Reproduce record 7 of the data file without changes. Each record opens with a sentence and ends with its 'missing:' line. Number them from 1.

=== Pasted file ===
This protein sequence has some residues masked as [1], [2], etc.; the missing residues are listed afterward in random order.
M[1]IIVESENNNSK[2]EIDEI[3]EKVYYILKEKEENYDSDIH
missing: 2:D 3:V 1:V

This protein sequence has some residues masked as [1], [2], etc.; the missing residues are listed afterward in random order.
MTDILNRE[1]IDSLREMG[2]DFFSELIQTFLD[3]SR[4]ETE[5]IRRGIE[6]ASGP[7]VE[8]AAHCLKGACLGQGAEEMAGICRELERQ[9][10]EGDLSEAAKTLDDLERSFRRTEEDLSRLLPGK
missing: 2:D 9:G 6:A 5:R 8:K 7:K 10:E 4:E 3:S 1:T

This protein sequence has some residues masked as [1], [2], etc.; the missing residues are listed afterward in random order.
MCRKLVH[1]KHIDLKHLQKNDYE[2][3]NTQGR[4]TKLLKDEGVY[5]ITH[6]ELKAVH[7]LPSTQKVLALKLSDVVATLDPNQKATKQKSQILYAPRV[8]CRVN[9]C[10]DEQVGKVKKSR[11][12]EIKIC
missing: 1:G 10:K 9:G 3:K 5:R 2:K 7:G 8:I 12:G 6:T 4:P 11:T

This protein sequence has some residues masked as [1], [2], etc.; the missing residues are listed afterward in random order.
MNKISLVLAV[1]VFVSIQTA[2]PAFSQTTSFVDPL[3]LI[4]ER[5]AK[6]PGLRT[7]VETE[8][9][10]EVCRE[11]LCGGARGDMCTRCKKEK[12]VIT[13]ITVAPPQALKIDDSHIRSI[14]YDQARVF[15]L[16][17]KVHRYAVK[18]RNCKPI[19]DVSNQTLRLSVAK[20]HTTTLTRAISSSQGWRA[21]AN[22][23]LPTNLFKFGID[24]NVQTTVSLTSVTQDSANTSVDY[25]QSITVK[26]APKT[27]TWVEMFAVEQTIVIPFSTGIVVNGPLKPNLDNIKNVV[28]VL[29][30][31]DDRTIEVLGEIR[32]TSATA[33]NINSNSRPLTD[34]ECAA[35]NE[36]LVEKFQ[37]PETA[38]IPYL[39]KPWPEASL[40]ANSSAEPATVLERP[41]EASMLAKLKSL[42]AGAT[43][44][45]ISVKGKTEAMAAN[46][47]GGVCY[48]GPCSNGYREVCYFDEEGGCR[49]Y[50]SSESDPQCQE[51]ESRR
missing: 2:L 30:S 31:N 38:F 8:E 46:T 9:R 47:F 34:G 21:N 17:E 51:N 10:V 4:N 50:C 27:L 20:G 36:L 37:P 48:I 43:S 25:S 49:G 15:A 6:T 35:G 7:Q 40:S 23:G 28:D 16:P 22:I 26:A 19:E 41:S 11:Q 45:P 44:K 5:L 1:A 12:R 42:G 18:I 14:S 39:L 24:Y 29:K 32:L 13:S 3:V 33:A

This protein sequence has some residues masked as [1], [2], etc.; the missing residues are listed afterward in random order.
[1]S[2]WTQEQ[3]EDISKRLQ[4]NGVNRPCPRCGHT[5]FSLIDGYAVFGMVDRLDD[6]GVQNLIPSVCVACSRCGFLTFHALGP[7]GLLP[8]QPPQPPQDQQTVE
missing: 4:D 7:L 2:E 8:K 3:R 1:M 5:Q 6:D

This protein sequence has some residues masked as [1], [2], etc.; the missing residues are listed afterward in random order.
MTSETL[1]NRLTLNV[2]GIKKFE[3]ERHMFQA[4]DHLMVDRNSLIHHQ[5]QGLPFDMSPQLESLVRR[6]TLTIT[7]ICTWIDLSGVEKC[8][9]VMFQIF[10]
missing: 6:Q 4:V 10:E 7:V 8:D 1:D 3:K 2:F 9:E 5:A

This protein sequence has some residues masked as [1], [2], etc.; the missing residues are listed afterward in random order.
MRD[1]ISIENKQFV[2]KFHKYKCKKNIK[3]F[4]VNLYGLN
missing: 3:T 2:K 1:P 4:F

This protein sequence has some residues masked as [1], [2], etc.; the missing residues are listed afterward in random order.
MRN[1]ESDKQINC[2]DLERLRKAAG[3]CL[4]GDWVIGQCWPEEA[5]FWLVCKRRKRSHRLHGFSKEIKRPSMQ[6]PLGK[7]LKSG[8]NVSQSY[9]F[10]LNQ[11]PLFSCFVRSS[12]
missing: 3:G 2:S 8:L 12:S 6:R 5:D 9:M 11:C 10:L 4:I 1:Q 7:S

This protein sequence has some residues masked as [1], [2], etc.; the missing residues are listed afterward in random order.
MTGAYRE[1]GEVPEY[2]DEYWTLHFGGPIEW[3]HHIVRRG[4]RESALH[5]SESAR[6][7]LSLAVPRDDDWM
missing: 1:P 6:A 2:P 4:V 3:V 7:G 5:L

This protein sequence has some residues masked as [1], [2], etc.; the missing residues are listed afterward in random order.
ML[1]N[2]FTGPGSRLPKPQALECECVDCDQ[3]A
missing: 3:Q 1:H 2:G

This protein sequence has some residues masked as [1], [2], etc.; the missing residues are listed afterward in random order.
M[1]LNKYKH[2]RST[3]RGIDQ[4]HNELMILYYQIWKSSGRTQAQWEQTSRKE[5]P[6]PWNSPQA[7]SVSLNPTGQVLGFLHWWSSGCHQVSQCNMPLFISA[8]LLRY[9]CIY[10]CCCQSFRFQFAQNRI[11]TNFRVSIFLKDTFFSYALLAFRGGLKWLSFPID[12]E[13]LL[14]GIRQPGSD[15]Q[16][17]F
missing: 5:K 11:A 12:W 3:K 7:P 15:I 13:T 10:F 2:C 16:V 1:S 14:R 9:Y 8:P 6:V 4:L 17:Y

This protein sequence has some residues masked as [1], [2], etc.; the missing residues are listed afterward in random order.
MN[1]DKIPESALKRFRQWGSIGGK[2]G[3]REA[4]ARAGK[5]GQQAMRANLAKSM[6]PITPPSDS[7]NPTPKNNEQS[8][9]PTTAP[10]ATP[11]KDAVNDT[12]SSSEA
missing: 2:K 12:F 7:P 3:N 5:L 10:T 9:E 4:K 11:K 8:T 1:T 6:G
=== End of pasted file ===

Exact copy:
This protein sequence has some residues masked as [1], [2], etc.; the missing residues are listed afterward in random order.
MRD[1]ISIENKQFV[2]KFHKYKCKKNIK[3]F[4]VNLYGLN
missing: 3:T 2:K 1:P 4:F